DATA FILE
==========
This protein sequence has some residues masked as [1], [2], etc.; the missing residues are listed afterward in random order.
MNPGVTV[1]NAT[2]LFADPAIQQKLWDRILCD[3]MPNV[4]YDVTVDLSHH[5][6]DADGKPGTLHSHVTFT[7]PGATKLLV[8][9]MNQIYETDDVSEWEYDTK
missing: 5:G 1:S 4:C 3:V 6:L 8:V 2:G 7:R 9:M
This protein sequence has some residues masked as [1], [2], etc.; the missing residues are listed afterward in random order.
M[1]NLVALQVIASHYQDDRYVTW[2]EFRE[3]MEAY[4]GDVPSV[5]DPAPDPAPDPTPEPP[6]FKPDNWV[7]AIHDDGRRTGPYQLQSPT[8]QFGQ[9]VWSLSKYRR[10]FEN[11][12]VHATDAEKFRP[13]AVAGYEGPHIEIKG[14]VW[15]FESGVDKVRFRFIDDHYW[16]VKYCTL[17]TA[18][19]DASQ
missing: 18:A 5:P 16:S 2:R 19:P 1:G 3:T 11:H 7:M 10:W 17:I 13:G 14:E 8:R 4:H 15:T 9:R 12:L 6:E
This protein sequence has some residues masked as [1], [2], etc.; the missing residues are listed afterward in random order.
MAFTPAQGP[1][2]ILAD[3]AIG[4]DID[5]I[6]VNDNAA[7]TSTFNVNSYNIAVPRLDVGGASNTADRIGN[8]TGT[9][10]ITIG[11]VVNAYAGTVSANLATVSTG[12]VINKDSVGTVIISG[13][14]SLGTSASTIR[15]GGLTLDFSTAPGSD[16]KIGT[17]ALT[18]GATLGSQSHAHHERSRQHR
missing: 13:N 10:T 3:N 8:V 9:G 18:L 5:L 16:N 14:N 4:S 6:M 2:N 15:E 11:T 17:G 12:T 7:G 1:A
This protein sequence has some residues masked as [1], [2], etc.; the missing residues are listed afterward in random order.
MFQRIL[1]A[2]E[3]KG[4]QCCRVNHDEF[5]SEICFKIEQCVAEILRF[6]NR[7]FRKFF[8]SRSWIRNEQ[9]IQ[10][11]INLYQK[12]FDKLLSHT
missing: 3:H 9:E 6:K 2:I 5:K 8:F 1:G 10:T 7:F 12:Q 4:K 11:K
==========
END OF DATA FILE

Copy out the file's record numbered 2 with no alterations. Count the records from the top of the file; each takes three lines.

This protein sequence has some residues masked as [1], [2], etc.; the missing residues are listed afterward in random order.
M[1]NLVALQVIASHYQDDRYVTW[2]EFRE[3]MEAY[4]GDVPSV[5]DPAPDPAPDPTPEPP[6]FKPDNWV[7]AIHDDGRRTGPYQLQSPT[8]QFGQ[9]VWSLSKYRR[10]FEN[11][12]VHATDAEKFRP[13]AVAGYEGPHIEIKG[14]VW[15]FESGVDKVRFRFIDDHYW[16]VKYCTL[17]TA[18][19]DASQ
missing: 18:A 5:P 16:S 2:R 19:P 1:G 3:T 11:H 7:M 10:W 17:I 13:G 14:E 8:R 4:H 15:T 9:R 12:L 6:E